Two years ago, Illinois instituted the Local Debt Recovery Program (“Program”), which allows local governments to intercept a debtor’s state income tax returns, state payroll, lottery winnings, contract payments and most other state payments, which the local government can then apply toward the unpaid debt. We previously reported on the Village of Lake in the Hills’ success with the Program, having recovered over $16,000 in its first few months of operation. Yet still, only a small percent of Illinois’ local governments have implemented the Program.
Through this Program, local governments may recover delinquent debts owed to them for obligations such as unpaid parking tickets, property code violations, water and sewer bills, and other service fees. All units of local governments may participate in the program, including municipalities, townships, school districts, state colleges and universities, and conservation districts. Perhaps the best part about this program is that participation is free—all costs of the state’s administration are charged to the debtor.
In order to participate, the local government unit must enter into an Intergovernmental Agreement with the State Comptroller’s office. Once an Intergovernmental Agreement is established, the local government will need to keep track of the following information for each debt it wishes to recover and submit the same to the Comptroller: (1) the name and other identifying information of the debtor; (2) the amount claimed due; (3) the reason for the debt; (4) the time period to which the claim is attributable (the debt must be no more than seven years old); (5) the name of the local entity; (6) a description of the notification to the debtor that the debt existed; (7) a statement as to the outcome of any hearings held to establish the debt; and (8) the date of final determination of the debt.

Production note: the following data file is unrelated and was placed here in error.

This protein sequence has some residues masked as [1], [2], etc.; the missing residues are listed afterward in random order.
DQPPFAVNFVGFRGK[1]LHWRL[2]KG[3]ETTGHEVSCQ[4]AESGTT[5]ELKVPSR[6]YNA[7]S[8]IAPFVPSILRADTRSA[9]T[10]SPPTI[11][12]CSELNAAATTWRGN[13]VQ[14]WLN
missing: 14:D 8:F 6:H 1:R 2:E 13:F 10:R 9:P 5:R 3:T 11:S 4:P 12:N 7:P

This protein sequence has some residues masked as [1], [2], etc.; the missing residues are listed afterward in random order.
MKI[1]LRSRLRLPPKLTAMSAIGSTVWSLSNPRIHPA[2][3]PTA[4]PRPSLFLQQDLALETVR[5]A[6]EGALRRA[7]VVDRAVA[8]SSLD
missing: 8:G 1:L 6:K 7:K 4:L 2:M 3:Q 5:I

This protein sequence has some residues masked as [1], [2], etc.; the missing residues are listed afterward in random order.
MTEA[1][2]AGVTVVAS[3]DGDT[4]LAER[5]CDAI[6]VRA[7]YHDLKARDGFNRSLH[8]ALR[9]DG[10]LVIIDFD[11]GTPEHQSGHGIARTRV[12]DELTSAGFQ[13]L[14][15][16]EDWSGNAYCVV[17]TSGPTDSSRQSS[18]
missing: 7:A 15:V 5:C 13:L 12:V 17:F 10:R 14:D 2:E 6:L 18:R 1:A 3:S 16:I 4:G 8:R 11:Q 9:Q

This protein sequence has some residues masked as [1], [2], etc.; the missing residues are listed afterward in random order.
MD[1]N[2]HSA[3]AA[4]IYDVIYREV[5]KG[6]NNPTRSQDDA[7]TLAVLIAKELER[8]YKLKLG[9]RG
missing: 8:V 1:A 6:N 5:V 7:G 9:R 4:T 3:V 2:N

Once the above eight pieces of information are submitted to the State Comptroller, the Comptroller will then withhold 25 percent of an individual’s state wages or contract payments and 100 percent of certain other monies such as state income tax returns and lottery winnings due to an individual. Then, once the State withholds the money, the debtor is given 60 days to contest the deduction. If the deduction is not contested, then the money withheld is forwarded to the local government. While the State may charge the debtor up to $15 per transaction, the local government is not charged a dime. Once the debt is satisfied, the local government would have a duty to inform the Comptroller of that fact within 30 days.
Any local governments not currently using the Local Debt Recovery Program should take the steps to enroll and take advantage of this free collection tool.
Author: Jennifer J. Gibson